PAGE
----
But what happens to you and your family if you are injured on the job? Medical bills, lost income, suffering and stress -- these things tend to accompany a serious construction injury. What do you need to know if an accident occurs?

NYC construction accidents: Who pays the medical bills?

We all know medical care is expensive, with most experts seeing no sign of things becoming more affordable. If you or one of your family members is injured on a construction job, who will pay your medical bills? Who will cover the lost income during recovery?

Construction accidents can cause serious and catastrophic injuries. Workers and their families know that medical costs may be covered by workers' compensation, but many are not sure about how to get the bills paid in the meantime. What should you do if you are dealing with the physical, emotional and financial aftermath of an accident?

NYC construction worker deaths: Why New York's "Scaffold Law" is important

We have talked in previous posts about the alarming rise of construction-related deaths in New York City. Many of the city's recent fatal accidents have involved falls and falling machinery. There is a painful feeling among workers, workers' families and worker advocates that some of the accidents could have been prevented.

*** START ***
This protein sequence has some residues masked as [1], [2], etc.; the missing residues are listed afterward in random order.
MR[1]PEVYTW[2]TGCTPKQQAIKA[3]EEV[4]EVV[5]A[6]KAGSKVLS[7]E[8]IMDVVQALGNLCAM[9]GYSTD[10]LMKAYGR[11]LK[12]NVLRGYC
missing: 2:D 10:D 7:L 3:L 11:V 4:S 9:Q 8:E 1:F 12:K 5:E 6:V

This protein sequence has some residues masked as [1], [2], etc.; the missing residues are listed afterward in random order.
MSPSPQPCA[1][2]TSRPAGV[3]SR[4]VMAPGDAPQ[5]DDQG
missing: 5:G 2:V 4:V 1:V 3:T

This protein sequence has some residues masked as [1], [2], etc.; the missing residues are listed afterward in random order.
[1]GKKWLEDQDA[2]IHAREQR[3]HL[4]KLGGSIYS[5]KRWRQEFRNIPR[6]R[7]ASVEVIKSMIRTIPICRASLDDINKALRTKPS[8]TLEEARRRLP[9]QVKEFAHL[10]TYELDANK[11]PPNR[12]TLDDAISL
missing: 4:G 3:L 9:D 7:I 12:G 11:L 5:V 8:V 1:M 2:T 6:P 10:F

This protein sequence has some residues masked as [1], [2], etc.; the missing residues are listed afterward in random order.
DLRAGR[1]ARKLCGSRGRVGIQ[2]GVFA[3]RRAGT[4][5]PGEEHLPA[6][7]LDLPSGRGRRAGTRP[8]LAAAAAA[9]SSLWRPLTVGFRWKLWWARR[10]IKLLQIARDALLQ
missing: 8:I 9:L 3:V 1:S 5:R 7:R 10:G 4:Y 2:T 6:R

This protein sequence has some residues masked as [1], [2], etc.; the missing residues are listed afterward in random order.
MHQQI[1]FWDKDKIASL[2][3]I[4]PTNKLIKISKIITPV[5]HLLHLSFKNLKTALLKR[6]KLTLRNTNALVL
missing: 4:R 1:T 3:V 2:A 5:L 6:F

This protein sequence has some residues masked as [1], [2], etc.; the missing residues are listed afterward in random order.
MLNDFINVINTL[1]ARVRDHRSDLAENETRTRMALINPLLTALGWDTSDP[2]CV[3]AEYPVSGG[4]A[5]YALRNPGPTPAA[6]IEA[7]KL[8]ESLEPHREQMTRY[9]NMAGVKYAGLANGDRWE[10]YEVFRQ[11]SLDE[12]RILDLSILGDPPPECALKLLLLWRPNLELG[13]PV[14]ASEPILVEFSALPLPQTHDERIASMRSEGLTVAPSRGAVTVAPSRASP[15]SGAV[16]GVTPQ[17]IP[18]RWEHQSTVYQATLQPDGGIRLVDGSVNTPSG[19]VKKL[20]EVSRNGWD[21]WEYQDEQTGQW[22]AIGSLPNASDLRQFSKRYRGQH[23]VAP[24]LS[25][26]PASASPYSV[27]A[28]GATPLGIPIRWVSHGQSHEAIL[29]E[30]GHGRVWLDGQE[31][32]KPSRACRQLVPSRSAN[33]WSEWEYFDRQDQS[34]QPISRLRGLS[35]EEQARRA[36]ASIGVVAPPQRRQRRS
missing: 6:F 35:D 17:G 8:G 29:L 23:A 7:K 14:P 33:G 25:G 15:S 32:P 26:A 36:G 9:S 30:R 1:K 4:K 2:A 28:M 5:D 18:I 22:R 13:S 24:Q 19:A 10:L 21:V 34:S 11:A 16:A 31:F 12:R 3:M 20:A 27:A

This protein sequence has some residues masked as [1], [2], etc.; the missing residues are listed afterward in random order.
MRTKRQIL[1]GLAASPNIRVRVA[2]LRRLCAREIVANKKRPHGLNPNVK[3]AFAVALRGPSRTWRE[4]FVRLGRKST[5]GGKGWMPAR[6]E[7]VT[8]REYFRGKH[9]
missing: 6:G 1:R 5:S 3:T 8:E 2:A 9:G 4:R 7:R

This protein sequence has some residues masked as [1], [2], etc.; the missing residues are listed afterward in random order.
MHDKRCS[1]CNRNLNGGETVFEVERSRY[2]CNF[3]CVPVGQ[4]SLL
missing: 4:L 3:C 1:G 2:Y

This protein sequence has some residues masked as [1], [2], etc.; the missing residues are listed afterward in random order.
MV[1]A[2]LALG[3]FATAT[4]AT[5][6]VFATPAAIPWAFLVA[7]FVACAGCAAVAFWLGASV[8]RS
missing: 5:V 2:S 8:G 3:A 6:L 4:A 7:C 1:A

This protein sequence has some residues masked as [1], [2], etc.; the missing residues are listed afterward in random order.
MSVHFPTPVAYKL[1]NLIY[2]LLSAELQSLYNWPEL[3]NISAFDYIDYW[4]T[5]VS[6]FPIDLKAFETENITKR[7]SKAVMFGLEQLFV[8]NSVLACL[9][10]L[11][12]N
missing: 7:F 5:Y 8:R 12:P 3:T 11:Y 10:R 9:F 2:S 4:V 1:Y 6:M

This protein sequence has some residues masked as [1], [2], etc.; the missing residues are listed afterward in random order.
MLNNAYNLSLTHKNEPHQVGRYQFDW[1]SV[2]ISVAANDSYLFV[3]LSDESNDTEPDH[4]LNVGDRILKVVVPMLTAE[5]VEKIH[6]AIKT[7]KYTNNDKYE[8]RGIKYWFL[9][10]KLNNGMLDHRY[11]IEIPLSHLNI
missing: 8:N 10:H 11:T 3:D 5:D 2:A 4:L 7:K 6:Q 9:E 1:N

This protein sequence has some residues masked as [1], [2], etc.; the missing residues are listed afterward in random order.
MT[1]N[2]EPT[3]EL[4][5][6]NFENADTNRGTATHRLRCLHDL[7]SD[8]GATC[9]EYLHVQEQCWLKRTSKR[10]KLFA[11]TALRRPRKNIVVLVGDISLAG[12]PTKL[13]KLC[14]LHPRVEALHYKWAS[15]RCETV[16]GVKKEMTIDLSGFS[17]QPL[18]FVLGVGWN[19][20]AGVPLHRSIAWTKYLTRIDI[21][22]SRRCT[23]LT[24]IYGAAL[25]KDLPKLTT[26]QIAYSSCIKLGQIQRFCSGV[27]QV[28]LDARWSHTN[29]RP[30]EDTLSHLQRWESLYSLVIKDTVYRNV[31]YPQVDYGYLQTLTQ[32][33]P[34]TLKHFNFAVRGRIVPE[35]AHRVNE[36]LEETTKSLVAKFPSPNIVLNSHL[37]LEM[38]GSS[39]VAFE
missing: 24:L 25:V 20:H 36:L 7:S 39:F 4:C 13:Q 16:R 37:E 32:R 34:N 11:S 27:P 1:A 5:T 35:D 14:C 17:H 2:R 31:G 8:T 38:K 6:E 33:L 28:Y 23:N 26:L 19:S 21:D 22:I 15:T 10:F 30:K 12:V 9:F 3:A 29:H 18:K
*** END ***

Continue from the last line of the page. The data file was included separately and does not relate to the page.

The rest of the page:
Placing safety responsibility where it belongs

New York State Labor Law Section 240, which is sometimes known as the "Scaffold Law," is designed to hold project owners and contractors accountable for injuries to workers on construction sites. Where the worker falls from a height or is struck by a falling object, the law recognizes that workers who are exposed to such elevation-related conditions are subject to the risk of serious injuries. These rules are important because they place primary responsibility for safety where it belongs -- on the owners and contractors (and their agents) who control the job site.

Some businesses choose to put profits ahead of worker safety. It is not surprising that a number of New York builders and developers would like to see the "Scaffold Law" dismantled or weakened.

*AV Preeminent is the highest rating of Reed Elsevier Properties Inc., used in accordance with the Martindale-Hubbell certification procedures, standards and policies. Martindale-Hubbell is the facilitator of a peer review rating process. Ratings reflect the confidential opinions of members of the Bar and the judiciary. Martindale-Hubbell ratings fall into two categories - legal ability and general ethical standards.